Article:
Wollongong is the latest of Australia’s industrial centres to join the march towards renewables with the council declaring the regional centre the perfect site for large-scale green hydrogen production.
The New South Wales Standing Committee on State Development is currently undertaking an inquiry into the development of the hydrogen industry in the state and the Wollongong City Council has unanimously endorsed a submission outlining the city’s advantages, calling for the development of a large-scale hydrogen hub in Port Kembla.
In its submission to the inquiry, council said Port Kembla is an ideal location for large-scale green hydrogen production, citing the availability of renewable energy and recycled water, access to customers, export markets and distribution infrastructure, and the existing industrialised precinct.
“Wollongong City Council is committed to a clean energy future,” Wollongong City Lord Mayor Gordon Bradbery said.
“Port Kembla’s major industrial seaport, our international trade links and partnerships with innovative industries and university organisations, makes Wollongong an ideal location to invest in hydrogen production.
“Council’s Our Wollongong 2028 goal aims to ensure that we work towards building an innovative and sustainable economy. To achieve this vision, we need to ensure our city is ready to transition to an environmentally sustainable future that values and invests in renewable energy industries.”
With industry eager to take advantage of opportunities after the State Government released its NSW Electricity Infrastructure Roadmap late last year, Port Kembla and the broader Wollongong region have already attracted the attention of several significant projects that will provide early-stage opportunities for the adoption of hydrogen and development of a regional industry to support the hydrogen supply chain.
Steel giant BlueScope has announced it will invest $20 million in a new BlueScope Renewable Manufacturing Zone (BRMZ) at Port Kembla while fledgling hybrid car manufacturer H2X has explored plans to establish an assembly plant in the region, potentially working with hydrogen producer Coregas which has operated the largest merchant hydrogen plant in Australia at Port Kembla since 1986.
Identified as a potential hydrogen export hub in the Federal Government’s National Hydrogen Strategy, Port Kembla was not included in the National Energy Resources Australia’s (NERA) $1.85 billion network of regional hydrogen technology clusters unveiled late last month.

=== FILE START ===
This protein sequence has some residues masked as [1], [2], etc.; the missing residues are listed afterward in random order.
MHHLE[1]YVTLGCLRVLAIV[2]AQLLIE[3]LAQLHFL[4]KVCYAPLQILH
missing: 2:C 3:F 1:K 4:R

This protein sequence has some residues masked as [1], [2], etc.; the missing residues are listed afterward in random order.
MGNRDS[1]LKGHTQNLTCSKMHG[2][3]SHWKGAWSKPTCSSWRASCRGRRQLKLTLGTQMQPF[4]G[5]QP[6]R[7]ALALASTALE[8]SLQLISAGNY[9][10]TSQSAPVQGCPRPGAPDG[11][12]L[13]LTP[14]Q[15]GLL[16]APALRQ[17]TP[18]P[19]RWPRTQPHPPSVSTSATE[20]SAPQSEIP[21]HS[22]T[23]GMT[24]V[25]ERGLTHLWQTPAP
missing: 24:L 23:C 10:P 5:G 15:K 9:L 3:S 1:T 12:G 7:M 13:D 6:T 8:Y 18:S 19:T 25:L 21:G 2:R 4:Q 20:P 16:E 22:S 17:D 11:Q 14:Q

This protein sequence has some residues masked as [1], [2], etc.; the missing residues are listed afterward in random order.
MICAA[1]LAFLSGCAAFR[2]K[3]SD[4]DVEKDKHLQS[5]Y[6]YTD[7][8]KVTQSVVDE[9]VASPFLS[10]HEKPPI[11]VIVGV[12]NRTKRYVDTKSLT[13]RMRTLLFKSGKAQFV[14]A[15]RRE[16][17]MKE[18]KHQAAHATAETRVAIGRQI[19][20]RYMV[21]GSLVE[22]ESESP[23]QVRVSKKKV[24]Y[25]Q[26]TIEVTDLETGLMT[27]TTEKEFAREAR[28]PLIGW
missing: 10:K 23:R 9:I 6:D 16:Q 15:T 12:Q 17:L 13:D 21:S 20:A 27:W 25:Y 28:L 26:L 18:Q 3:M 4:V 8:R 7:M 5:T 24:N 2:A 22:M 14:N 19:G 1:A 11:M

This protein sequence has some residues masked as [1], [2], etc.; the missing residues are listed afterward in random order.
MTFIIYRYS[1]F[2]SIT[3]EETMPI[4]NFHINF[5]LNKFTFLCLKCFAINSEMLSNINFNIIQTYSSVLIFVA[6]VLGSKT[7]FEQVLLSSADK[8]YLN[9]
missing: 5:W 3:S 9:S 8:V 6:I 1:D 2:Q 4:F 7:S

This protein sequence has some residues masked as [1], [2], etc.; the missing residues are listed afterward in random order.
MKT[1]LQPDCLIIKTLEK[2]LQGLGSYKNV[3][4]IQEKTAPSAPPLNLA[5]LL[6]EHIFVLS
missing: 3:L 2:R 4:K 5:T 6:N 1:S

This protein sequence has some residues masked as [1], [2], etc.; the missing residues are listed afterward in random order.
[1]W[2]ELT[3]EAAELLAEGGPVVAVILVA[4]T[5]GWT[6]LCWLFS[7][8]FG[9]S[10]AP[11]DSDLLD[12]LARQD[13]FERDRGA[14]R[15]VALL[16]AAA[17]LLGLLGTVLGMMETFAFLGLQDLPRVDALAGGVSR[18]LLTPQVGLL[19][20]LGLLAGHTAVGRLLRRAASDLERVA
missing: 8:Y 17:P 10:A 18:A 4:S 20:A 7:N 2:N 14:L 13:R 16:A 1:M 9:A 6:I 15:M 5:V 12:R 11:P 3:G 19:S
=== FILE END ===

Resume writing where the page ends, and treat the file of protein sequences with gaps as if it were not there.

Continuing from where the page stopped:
Newcastle is the only location in NSW to be included in the network which comprises 13 regional centres across all of Australia’s states and territories.
Despite the setback, councillors are united in their support for a hydrogen industry in the Wollongong area.
“In the past, Wollongong was best known for our world-class steel making and coal mining industry. Today, the City of Wollongong has grown to become an important knowledge service centre, a globally connected trade hub and internationally recognised university city,” Bradbery said.
“As the regional capital of the Illawarra, Wollongong currently contributes $12.2billion, or 60%, to the Illawarra’s economy and by 2041, our city will be home to more than 265,000 residents. Our city will continue to grow, and clean energy is a potential target investment sector that could support the future of Wollongong.”
Council said the submission to the inquiry also supports its recently adopted target of achieving net zero emissions by 2050, and net zero emissions for council operations by 2030.
“We want to make sure that Wollongong is a healthy and sustainable city into the future,” Bradbery said.
“The inquiry gives us an opportunity to demonstrate our ambition to become a leader in clean energy production within Australia.
“As the steel industry explores options to decarbonise production, hydrogen could play a significant role in reducing greenhouse gas emissions.”
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